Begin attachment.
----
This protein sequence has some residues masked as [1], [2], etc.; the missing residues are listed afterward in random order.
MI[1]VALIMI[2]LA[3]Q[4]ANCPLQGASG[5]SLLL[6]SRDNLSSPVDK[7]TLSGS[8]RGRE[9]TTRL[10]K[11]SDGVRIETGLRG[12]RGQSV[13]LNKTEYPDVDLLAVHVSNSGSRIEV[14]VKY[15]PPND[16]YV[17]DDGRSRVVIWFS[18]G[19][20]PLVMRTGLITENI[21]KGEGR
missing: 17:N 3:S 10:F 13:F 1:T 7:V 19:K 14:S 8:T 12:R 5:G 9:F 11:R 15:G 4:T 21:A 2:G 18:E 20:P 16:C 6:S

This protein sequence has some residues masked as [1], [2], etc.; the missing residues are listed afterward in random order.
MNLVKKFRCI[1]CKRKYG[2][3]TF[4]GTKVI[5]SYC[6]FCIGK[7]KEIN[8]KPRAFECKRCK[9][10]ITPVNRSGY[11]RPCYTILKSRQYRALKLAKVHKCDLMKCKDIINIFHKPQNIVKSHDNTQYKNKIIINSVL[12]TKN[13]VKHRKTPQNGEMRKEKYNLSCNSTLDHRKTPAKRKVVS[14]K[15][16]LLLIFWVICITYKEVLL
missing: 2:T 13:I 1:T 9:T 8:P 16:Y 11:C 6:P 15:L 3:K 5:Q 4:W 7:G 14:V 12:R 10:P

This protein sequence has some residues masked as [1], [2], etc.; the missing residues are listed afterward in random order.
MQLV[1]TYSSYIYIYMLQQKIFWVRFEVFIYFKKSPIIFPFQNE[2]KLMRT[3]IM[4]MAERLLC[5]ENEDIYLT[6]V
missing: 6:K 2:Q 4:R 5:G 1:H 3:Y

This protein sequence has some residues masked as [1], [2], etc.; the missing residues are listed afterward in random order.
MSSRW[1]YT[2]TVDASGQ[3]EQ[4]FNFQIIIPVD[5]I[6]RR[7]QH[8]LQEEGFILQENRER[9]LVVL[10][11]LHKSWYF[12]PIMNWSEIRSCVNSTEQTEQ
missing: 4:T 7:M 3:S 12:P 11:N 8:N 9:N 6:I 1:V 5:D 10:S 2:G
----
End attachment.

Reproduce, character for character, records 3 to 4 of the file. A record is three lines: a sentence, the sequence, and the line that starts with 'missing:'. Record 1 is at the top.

This protein sequence has some residues masked as [1], [2], etc.; the missing residues are listed afterward in random order.
MQLV[1]TYSSYIYIYMLQQKIFWVRFEVFIYFKKSPIIFPFQNE[2]KLMRT[3]IM[4]MAERLLC[5]ENEDIYLT[6]V
missing: 6:K 2:Q 4:R 5:G 1:H 3:Y

This protein sequence has some residues masked as [1], [2], etc.; the missing residues are listed afterward in random order.
MSSRW[1]YT[2]TVDASGQ[3]EQ[4]FNFQIIIPVD[5]I[6]RR[7]QH[8]LQEEGFILQENRER[9]LVVL[10][11]LHKSWYF[12]PIMNWSEIRSCVNSTEQTEQ
missing: 4:T 7:M 3:S 12:P 11:N 8:N 9:N 6:I 1:V 5:D 10:S 2:G